Jose Mourinho's Biggest Hits in His 1st Season at Manchester United

Paul Ansorge@@utdrantcastFeatured ColumnistMay 19, 2017

We look at Mourinho's best moments in charge of United.
We look at Mourinho's best moments in charge of United.Dave Thompson/Associated Press

As we have already discussed, Jose Mourinho has made his fair share of mistakes at Manchester United this season.

With the help of some football writers and United fans, we covered the misses, but there have been hits too, from obvious examples like silverware to more subtle factors. In the interests of balance, we gave the hits the same treatment as the misses and asked for comment from United supporters and those who cover the club.

Let's take a look at what they said about Mourinho's best moments so far.

This is something that will come up time and again throughout this article, as people mention it while making broader points. It was the most frequently mentioned factor by respondents.

Mourinho has made Wayne Rooney's transition from superstar central figure to peripheral squad member relatively painless, at least from the outside. During the first few games of the season, the club captain was part of the first team, but after he was dropped in late September, that was pretty much it until injuries bit late in the campaign.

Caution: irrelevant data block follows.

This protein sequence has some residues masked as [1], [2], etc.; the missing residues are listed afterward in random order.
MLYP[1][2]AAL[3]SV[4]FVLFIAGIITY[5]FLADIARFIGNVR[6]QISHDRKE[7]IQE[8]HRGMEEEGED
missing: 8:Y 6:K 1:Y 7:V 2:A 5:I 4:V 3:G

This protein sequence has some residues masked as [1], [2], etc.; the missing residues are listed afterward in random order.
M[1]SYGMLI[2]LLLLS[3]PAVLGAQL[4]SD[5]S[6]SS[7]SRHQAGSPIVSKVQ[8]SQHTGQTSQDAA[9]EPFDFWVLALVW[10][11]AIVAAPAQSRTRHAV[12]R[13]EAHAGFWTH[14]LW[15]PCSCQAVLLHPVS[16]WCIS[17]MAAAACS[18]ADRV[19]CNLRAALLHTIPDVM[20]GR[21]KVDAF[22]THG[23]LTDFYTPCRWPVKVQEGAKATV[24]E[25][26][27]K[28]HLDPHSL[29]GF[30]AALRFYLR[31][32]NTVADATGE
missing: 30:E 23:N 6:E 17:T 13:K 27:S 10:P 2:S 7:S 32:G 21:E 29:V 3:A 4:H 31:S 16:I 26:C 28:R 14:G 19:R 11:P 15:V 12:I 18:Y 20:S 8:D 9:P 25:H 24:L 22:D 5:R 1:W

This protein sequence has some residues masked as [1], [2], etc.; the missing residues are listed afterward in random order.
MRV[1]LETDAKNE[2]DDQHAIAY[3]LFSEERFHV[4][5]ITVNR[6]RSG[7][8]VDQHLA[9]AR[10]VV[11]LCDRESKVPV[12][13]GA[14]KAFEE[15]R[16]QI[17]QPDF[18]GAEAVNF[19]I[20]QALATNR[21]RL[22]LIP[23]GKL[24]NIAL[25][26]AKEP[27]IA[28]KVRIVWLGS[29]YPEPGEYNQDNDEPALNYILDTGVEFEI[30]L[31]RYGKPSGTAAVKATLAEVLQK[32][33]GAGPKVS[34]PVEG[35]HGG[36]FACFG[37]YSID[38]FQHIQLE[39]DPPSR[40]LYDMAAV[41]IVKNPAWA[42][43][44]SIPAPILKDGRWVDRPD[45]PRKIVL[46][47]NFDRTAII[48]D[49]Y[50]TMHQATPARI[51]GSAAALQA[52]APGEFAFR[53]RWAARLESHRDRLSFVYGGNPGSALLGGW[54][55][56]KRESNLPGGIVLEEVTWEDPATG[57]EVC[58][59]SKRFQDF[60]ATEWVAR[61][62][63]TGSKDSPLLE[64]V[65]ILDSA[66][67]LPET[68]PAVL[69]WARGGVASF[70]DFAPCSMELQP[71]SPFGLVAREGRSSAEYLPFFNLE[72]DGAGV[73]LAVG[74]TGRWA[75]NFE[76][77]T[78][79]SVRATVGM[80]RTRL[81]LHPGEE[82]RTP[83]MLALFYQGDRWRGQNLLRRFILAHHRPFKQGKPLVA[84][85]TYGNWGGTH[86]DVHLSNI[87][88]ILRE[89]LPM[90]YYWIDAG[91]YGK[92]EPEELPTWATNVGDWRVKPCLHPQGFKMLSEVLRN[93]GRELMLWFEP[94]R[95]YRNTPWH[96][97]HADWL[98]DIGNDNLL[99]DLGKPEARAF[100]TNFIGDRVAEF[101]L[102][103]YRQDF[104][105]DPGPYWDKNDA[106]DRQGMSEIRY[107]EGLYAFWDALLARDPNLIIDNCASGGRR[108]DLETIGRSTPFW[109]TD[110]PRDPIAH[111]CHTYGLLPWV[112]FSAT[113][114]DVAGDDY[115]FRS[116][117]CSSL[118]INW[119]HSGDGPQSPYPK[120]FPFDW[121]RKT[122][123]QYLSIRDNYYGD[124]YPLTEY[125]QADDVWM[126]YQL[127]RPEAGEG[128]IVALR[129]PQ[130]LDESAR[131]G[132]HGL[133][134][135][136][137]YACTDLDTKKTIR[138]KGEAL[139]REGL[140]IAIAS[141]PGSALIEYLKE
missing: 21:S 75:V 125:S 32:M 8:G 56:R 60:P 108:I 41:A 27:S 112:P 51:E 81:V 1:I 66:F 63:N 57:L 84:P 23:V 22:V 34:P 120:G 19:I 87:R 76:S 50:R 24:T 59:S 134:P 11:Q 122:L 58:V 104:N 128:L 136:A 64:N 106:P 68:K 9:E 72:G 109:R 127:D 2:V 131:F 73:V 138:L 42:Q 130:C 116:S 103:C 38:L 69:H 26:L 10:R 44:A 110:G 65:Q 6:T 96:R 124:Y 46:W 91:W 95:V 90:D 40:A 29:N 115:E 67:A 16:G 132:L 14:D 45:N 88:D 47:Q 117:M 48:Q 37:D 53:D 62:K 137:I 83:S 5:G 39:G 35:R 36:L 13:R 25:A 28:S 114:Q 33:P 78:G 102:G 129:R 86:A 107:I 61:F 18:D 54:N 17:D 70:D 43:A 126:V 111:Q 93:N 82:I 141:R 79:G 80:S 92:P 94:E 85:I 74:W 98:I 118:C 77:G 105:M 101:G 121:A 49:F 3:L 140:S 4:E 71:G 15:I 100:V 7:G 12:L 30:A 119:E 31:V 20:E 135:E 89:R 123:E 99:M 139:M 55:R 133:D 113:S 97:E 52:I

Previous manager Louis van Gaal had bafflingly decided Rooney had to play in every game in spite of the once-great United man having fallen a long way from his peak. Between Mourinho's astute signings—more about which later—and the player's performances, it was clear he was surplus to requirements, and Mourinho reacted as such.

It is also worth pointing out this is an important part of the Rooney-Mourinho story. The player has not kicked up a fuss, not gone public with—or even leaked—any stories of dissatisfaction. He earned the club's scoring record. And should he move on in the summer, he will likely do so without controversy.

Iwan Lehnert, co-host of the Red Voices podcast, agreed with the above sentiment about United becoming hard to beat under their manager: "It's a stretch to say that United have rediscovered their swagger under Mourinho, but recent league defeats in north London aside, United have been a very difficult side to beat since the 4-0 hammering at Chelsea in October.

"Yes, there have been too many draws, but for a team that saw its mental strength called into question constantly under Louis van Gaal last season, seeing United show this level of resolve has been most welcome under Mourinho."

After that loss at Chelsea, the season could have come off the rails. Instead, a long unbeaten stretch in the Premier League emerged. OK, it took United from sixth to, well, sixth, but nonetheless there were moments in the campaign when it seemed like Mourinho had them back on track.

Ultimately, those "too many draws" cost United dearly, but if they can add some more attacking impetus to what has been decent defensive solidity, Mourinho could be on to a winner.

These tweets cover a lot of ground. Rooney gets mentioned again, as do the signings, but two aspects in particular caught the attention. The first was the P.R. side of things "made it very evident that this is his dream job" and "connecting with fans." This has generally worked well for the manager, though patience will run thin if he does not improve matters on the pitch. In general, fans respond better to Mourinho when he is positive than when he complains.